Pope Benedict, Good Liturgy, Sacred Art and the Divine Mercy Image
life of souls, and the Water (Baptism) that makes souls righteous. Jesus also indicated that we would receive graces from these images, and why not, if the sacraments are contained with them.
The Pope continued to explain "the center of the icon of Christ is the Paschal Mystery: Christ is presented as the Crucified, the risen Lord, the One who will come again and who here and now hiddenly reigns over all. Every image of Christ must contain these three essential aspects of the mystery of Christ and, in this sense, must be an image of Easter".
The Divine Mercy image is the image of the risen Christ on that first Easter on the evening of the Resurrection, miraculously appearing there in the Upper Room and bestowing on the Apostles the power of the Holy Spirit to forgive sins. His hand is
raised in blessing, he shows them His wounds, and Jesus is looking for their trust. Recall that St. Thomas, the doubter, was not there on that first Easter Sunday, but was actually there on the "Second Sunday of Easter", the very first Divine Mercy Sunday. Now we can see why Jesus insisted that the Divine Mercy image, with the words "Jesus, I trust in You" be in view and venerated in our churches on that day.
The Divine Mercy image portrays, not only the sacraments of Baptism and the Eucharist, that Benedict XVI indicated as being essential, but as Pope John Paul II indicated in one of his Divine Mercy Sunday homilies, also portrays, in the clear light ray representing the water, the giving of the Holy Spirit which is present in all the other sacraments of the Church.
It is very clear that our Holy Father wrote this book with the intention of pouring out his heart to all of us, so that we might bring life and hope back into the liturgy. His many years as one of the Church´s foremost theologians and as the Prefect of the Congregation for the Doctrine of the Faith, has earned him everyone´s respect. It would be of great benefit for everyone to read this book, including all the clergy.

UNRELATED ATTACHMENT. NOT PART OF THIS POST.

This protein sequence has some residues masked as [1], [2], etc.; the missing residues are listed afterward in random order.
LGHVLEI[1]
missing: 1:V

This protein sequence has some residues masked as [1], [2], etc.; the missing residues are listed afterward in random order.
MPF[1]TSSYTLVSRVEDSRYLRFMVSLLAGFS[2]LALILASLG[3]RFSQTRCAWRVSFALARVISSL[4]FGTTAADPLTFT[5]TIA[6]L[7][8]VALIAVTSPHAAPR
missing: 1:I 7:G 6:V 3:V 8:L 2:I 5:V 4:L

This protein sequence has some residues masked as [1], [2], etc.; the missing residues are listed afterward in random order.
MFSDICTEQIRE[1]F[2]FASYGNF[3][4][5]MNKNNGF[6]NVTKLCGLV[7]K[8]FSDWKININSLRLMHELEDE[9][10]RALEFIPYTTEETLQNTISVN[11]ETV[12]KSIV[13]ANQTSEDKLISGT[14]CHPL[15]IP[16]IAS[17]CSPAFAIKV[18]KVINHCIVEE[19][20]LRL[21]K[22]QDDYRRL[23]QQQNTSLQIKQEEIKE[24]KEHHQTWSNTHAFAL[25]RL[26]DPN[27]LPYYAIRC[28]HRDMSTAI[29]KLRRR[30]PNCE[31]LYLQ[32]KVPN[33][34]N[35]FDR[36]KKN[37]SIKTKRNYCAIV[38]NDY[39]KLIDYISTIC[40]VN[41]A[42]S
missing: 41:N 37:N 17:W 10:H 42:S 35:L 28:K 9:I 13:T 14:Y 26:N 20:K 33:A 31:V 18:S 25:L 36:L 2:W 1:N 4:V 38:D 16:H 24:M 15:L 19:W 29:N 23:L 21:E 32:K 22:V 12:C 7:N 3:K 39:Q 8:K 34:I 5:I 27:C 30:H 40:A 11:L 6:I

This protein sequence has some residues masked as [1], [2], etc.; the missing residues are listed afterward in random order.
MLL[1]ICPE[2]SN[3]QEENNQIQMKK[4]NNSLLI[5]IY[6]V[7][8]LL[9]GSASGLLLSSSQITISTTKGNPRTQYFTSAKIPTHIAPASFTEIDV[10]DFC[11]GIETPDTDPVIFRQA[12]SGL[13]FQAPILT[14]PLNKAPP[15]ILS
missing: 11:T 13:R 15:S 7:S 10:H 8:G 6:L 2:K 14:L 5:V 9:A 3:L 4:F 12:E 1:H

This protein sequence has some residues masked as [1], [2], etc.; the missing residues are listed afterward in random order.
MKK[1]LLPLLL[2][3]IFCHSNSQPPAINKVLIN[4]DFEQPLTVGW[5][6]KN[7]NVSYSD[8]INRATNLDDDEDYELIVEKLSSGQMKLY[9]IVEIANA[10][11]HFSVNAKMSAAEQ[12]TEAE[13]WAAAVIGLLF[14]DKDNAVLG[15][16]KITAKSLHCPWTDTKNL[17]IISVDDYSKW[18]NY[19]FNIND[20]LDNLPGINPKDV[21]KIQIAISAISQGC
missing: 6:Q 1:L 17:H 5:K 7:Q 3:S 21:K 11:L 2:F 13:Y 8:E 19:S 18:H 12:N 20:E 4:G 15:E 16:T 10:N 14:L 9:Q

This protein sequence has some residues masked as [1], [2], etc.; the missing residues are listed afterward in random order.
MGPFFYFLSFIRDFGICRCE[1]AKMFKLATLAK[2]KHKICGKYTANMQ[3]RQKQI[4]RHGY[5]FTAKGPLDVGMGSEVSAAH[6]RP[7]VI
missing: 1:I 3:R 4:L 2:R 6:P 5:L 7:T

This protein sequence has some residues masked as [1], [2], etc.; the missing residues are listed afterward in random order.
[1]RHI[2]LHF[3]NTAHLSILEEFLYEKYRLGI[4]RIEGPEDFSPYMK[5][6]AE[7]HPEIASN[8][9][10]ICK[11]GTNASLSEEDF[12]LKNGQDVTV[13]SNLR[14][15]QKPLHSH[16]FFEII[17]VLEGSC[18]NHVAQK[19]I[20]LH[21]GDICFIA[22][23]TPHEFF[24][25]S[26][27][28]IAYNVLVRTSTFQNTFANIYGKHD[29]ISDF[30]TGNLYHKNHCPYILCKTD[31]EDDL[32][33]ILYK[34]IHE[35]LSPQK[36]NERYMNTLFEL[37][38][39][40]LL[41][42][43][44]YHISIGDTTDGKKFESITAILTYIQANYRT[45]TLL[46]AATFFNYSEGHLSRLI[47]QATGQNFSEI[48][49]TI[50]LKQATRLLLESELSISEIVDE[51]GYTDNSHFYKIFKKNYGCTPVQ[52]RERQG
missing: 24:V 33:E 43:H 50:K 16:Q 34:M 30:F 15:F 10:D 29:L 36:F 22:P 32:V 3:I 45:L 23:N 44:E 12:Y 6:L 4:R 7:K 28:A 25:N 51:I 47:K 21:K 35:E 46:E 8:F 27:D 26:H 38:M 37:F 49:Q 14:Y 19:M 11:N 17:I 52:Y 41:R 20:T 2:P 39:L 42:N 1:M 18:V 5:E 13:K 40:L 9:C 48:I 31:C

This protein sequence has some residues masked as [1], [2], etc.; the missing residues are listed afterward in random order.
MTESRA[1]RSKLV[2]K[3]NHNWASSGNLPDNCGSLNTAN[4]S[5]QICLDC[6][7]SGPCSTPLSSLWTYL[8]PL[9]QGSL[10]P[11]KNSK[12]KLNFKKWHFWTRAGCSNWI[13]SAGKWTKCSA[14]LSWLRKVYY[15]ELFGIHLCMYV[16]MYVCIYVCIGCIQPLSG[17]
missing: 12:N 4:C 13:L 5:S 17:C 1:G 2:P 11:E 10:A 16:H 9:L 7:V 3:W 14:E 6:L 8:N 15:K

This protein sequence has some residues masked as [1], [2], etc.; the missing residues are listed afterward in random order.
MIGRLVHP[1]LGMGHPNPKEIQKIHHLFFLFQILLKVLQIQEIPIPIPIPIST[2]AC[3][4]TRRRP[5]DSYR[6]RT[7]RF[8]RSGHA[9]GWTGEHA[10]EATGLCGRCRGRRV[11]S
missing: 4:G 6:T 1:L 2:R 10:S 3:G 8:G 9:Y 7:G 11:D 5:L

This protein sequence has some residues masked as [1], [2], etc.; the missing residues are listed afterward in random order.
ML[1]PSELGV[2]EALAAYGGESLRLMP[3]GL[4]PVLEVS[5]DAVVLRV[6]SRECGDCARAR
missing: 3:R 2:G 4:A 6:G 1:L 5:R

His message of hope, which has become his hallmark, was very prevalent in this work, which was written just five years before his election to the Papal office. He often mentioned the word "hope" and associated it with the Second Coming of Christ. Indeed, this is our hope, and this image of the Divine Mercy was designed by our God, to bring us precisely this hope, and trust, as we grow ever closer to that long-awaited Second Coming of Christ.
The Divine Mercy image perfectly fits every single fundamental principal and indentifying element that our Pope has so painstakingly described. Only by reading this masterful work will we come to understand the depth of the Pope´s insight and into the urgent need to re-invigorate our churches with sacred art that is ordered to the liturgy, of which no other image could represent so precisely as the Divine Mercy image itself.
Is it any wonder, why his predecessor, Pope John Paul II worked so hard to make us all understand how important Divine Mercy is? There is no doubt that the Holy Spirit was working through our Church and the Vicar of Christ to bring about this path of hope. The World Congress on Mercy is yet another sign from heaven that now is the time for mercy. Let us take advantage now while there is time for hope.
Robert R. Allard, Director of the Apostles of Divine Mercy, has been helping the Church to celebrate Divine Mercy Sunday since 1996. He had been a Fallen-away Catholic for over 25 years and received a special grace on Mercy Sunday. He has written for national magazines, newspapers, and has organized conferences and seminars. He has recently appeared on EWTN TV and Radio. His website provides information and resources, such as bulletin inserts, homilies, documents, and images.
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Pope Benedict XVI's Prayer Intentions for January 2013
General Intention: The Faith of Christians. That in this Year of Faith Christians may deepen their knowledge of the mystery of Christ and witness joyfully to the gift of faith in him.
Missionary Intention: Middle Eastern Christians. That the Christian communities of the Middle East, often discriminated against, may receive from the Holy Spirit the strength of fidelity and perseverance.
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